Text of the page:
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Effective

/ 12:42 AM July 30, 2014

President Aquino’s fifth State of the Nation Address took an unexpected turn, and was the better for it.

Perhaps two responses, from members of the political opposition, best illustrate the favorable reception. Sen. JV Ejercito sent out a much-shared tweet: “Even if I am in the opposition, I think this Sona is the best by P-Noy. Concise and simple. He became emotional in the end. Pati ako nadala (Even I was moved).” The opposition’s spokesperson, Rep. Toby Tiangco, was quoted by TV reporter Kara David as saying: “I think this is the best Sona that P-Noy has delivered. He stuck to the issues, he did not resort to the blame game.”

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If this was the response from the opposition, we can imagine what the reception was like among the President’s supporters.

Analysts and political commentators had expected the sometimes-truculent Mr. Aquino to use the annual rite to go on the offensive again: to again defend the controversial Disbursement Acceleration Program in absolute terms, to challenge the Supreme Court for its decision on the DAP, to draw a line in the sand between supporters and critics.

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Instead he adopted a conciliatory tone—literally: The tenor of his address was nonconfrontational, nontriumphal. Indeed, at the end, it became elegiac, even wistful, a sign perhaps that the barrage of criticism he received in the last month or so, culminating in the filing of three impeachment complaints in Congress, had affected a once highly popular president.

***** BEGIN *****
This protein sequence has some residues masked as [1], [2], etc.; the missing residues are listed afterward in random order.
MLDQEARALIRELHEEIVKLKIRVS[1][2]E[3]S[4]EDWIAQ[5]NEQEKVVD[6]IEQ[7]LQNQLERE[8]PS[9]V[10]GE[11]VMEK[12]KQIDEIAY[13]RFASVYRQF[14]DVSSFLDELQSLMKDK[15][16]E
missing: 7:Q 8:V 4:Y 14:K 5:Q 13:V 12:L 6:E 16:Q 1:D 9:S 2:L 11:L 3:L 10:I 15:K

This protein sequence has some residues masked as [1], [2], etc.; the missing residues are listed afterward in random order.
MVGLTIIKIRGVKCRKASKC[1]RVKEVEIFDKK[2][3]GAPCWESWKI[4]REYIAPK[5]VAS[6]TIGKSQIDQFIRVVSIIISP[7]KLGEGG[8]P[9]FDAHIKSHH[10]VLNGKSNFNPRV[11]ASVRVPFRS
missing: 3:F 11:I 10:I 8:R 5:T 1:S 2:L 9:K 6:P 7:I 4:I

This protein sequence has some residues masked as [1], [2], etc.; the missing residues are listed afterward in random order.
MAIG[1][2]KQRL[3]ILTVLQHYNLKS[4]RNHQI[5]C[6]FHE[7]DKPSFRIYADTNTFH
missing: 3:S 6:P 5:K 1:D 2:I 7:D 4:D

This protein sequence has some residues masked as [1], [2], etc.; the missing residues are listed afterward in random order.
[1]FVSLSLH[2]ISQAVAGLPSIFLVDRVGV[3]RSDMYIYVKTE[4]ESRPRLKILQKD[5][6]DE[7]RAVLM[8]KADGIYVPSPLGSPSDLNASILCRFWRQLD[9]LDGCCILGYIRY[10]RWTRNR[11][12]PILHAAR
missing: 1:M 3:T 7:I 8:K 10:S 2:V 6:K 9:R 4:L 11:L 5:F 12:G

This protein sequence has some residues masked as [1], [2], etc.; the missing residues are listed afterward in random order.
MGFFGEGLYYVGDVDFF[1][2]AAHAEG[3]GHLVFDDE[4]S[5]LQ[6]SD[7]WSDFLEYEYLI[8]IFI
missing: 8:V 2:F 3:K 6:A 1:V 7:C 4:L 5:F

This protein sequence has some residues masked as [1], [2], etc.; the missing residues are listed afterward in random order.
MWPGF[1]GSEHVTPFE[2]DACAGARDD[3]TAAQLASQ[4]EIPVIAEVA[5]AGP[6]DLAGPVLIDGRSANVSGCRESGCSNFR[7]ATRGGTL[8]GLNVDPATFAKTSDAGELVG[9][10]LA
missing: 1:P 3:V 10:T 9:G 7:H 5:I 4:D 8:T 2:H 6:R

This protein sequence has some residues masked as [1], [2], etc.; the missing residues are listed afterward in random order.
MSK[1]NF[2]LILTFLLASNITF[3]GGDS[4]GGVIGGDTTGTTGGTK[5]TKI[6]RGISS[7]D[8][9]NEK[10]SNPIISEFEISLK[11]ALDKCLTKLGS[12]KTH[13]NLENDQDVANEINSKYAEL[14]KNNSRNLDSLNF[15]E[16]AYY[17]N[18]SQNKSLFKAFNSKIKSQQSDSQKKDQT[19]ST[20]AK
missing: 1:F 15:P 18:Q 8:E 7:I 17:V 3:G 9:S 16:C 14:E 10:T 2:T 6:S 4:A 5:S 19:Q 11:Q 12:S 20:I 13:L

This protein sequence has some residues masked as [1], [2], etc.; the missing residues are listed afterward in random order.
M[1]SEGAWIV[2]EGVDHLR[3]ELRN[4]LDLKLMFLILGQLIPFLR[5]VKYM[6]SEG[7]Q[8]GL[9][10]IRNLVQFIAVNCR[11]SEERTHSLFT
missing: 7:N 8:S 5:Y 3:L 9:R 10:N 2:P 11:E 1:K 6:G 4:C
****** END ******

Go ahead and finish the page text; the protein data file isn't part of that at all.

He still defended the DAP, but subtly, by highlighting the beneficiaries of DAP-enabled funding. He still made mention of the Supreme Court, but only once, and only in relation to its pending judgment on the case of a judge involved in corruption. He still took a dig at his critics, but took care to limit them only to “those who turned public service into a business” and “those who have no other goal but to overthrow government” (as they are described in the official English version of the Sona).

What Ejercito and Tiangco must have appreciated was Mr. Aquino’s decision not to mention the three (opposition) senators who are currently in detention on plunder charges. What many others responded to was the President’s declaration that he intended to seek a supplemental budget, a welcome signal that he was coming to terms with the Supreme Court’s ruling on the DAP.

Indeed, many of the things he needed to say he was in fact able to say, in his 91-minute speech, but in a noncombative way. But he also accentuated the positive so thoroughly that some of the pictures he drew became caricatures. The four paragraphs he used to describe the state of air travel in the Philippines, for example, are a case study in strategic omission. Here, for example, is Mr. Aquino talking about one specific challenge confronting the industry:

“Today, we continue to receive news that, because of all the tourists and businessmen who wish to visit the Philippines, there is actually a shortage of flights to our country. So, all of the upgrades we have received in aviation are indeed good news: The number of flights will rise, thus providing a solution to the problem. And, through the continued cooperation of the CAAP and our local carriers, we will certainly be able to attract more businessmen and tourists in the coming years. This is a win for all those in the tourism sector; this is a win for the Filipino people.”

But there is another challenge facing the industry, something millions of travelers every year endure: the sorry state of Terminal 1 of the Ninoy Aquino International Airport, compounded by the lack of a second runway. What is the government doing to solve this problem? He did not say.

He also did not mention support for the freedom of information bills, or speak to the problem of slain journalists, or offer hard-nosed answers to the looming power shortage.

What he did set out to do was reclaim the ground he had lost: With his fifth Sona, he was able to consolidate his political support, reopen lines of communication to the political opposition, defuse tensions with the Supreme Court and, perhaps most important, focus public attention on the 2016 elections. Not in terms of candidates, but in terms of criteria: beyond reform, transformation.

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TAGS: politics, President Benigno Aquino III, Sona 2014
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